This Fourth of July we will celebrate our independence and freedoms. But are we now more politically correct than free?
Last week, Apple Computer removed several Civil War games that uses Confederate flag imagery from its app store. Apple CEO Tim Cook said on Twitter that he wished to honor the Charleston shooting victims “by eradicating racism & removing the symbols & words that feed it.” Recall that Soviet leaders hoped they could drop executed party members down an Orwellian memory hole by airbrushing them out of photographs.
Spielberg’s Schindler’s List did not try to amend his movie to look more comfortable. The historical Gettysburg movie (1993) is still on iTunes. We believe that all historical art forms: books, movies, or games such as ours, help to learn and understand history, depicting events as they were. True stories are more important to us than money. . . . We can’t change history, but we can change the future.
Nor are games the only focus of a PC purge. MSNBC’s Al Sharpton and Sharpton’s National Action Network are demanding that the Pentagon eradicate “all remnants of the Confederacy” from its military bases, including the names of Confederate officers who didn’t own slaves. They recently staged a protest outside Fort Hamilton Army base, in Brooklyn, calling for the Pentagon to rename General Lee Avenue, which runs through the base. Memphis mayor A. C. Wharton Jr. is demanding that the grave of Confederate general Nathan Bedford Forrest be dug up and exiled from the city. Huffington Post commenters are demanding that statues of Confederates in Washington, D.C., be pulled down.
As Matthew Philbin of the conservative Media Research Center noted: “Of course a living, breathing former long-time Ku Klux Klan organizer resided in the Capitol for nearly as long as some of its statues, but because Senate Majority Leader Robert Byrd was a Democrat, libs like the HuffPo crowd weren’t interested in history.”
Naturally, there are no calls to remove Woodrow Wilson’s name from anything, even though that progressive Democratic president was a strident racist who during his time in office re-segregated the federal work force, fired hundreds of black federal employees, and showed D. W. Griffith’s racist Birth of a Nation at the White House.
The network TV Land is supposed to be about preserving the history of television. But it has just announced it is yanking reruns of the popular 1980s’ show Dukes of Hazzard because the signature “General Lee” car featured in the series displays the Rebel flag on its hood. Ben Jones, one of the actors in the show, is appalled. Jones, a Southerner who marched in the civil-rights movement and after his acting career became a Democratic member of Congress in the 1990s, told a CNN host that white supremacy is “not a Southern sin.” He added:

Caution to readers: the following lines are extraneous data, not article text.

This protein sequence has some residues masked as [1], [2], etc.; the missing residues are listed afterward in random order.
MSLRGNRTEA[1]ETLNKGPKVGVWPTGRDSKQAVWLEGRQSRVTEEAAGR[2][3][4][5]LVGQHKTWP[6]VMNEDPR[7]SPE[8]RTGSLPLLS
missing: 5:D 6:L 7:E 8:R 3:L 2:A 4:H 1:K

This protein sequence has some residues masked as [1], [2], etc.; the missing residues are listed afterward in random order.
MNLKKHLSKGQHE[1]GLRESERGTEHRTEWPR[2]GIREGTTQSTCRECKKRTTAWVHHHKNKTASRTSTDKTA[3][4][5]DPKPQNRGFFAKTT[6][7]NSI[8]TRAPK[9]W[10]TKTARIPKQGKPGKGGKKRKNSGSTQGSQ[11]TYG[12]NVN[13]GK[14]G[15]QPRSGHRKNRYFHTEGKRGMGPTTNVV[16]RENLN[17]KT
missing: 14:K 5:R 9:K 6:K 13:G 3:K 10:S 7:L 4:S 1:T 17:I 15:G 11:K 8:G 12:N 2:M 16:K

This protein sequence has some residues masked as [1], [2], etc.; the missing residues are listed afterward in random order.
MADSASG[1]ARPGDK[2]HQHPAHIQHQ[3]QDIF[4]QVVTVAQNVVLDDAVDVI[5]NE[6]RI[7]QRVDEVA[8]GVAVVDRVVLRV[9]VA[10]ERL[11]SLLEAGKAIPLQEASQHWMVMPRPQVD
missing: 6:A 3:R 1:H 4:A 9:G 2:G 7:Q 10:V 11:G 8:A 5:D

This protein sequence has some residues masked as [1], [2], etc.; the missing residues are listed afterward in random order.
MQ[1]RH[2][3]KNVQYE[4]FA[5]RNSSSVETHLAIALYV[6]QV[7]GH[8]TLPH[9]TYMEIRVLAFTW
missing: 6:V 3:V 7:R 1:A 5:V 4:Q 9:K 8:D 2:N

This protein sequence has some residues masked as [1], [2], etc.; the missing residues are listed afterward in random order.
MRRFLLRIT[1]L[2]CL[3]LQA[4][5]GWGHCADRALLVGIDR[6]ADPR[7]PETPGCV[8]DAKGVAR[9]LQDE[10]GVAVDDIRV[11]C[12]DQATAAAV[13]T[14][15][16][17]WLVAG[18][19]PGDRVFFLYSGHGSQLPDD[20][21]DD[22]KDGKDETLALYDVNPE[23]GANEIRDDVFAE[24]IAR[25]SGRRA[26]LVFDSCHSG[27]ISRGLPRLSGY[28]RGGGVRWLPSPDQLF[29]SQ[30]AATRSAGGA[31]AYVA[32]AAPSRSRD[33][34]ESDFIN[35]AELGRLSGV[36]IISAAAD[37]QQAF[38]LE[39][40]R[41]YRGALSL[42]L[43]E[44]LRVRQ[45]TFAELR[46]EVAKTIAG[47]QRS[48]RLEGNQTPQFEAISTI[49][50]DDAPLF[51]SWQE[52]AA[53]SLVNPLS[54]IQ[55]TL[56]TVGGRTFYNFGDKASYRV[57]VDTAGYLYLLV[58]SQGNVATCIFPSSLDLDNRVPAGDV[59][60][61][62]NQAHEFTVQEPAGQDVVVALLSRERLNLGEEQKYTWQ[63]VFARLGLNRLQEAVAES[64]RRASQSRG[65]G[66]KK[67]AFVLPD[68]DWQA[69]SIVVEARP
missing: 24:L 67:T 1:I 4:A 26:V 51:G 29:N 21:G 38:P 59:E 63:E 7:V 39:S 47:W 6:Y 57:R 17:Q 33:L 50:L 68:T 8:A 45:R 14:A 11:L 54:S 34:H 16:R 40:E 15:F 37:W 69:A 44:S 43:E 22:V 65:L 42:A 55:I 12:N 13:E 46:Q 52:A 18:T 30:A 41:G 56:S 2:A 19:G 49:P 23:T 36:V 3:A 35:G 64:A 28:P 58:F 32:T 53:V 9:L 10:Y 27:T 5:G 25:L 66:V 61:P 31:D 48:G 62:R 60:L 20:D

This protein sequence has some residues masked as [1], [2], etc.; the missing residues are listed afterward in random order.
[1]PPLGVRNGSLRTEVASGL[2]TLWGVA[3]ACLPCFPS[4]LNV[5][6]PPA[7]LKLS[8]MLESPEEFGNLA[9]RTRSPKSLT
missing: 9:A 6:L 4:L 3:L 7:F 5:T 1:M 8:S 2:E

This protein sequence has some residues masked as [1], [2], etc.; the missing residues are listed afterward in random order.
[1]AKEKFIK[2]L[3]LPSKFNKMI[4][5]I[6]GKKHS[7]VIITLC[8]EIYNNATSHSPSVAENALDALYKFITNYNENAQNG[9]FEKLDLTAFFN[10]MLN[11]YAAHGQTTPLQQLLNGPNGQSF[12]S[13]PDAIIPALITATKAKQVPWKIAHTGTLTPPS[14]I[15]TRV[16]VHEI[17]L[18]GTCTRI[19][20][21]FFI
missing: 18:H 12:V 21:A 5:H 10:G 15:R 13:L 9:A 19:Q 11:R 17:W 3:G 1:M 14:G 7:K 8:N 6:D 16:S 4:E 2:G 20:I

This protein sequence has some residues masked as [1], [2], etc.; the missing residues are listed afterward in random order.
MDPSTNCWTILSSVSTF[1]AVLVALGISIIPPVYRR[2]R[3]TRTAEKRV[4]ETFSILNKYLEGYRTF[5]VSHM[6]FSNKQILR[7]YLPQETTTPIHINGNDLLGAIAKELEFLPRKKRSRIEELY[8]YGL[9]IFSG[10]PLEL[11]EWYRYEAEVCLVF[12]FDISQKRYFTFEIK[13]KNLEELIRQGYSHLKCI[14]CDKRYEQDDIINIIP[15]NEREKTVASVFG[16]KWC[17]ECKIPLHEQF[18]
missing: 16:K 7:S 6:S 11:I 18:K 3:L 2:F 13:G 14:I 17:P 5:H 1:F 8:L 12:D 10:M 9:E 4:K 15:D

White supremacy is a sin. Racism is a sickness that goes on all over the world. This man [the shooter] doesn’t represent us. No one thinks it was not a terrible, horrible thing. . . . Y’all can’t define us by the act of a demented hater. It doesn’t connect.
Yesterday Jones told Steve Doocey of Fox & Friends: “We’ve got to stop this cultural cleansing. It’s dictatorial, it’s one-sided, it is un-American.”
While the current topic of debate is the Confederate flag, a much broader battle is being waged against American history itself. Increasingly, courses involving any patriotic content or history are being dumped in favor of leftist “diversity studies” or “environmental studies.” Most American agree that the struggle against racism is vital, but so too is the context that the study of American history provides.
In his farewell address before he left office in 1989, Ronald Reagan presciently warned:
We’ve got to teach history based not on what’s in fashion but what’s important — why the Pilgrims came here, who Jimmy Doolittle was, and what those 30 seconds over Tokyo meant. If we forget what we did, we won’t know who we are. . . . I’m warning of an eradication of the American memory that could result, ultimately, in an erosion of the American spirit. Let’s start with some basics: more attention to American history and a greater emphasis on civic ritual.
In the more than quarter century since Reagan issued his warning, the situation in schools has only gotten worse. Luckily, popular books, films, and the Internet offer an alternative way of reaching young people and passing on a fuller appreciation of America. We’re no longer fighting just to get history into classrooms; we’re now fighting for the right to teach history in all its complexity, not merely the PC versions of it that please sanctimonious leftists. Free speech remains a reality only if its practice is allowed, and increasingly, more and more people are letting the censors and bullies have the only say.
— John Fund is national-affairs correspondent for National Review Online.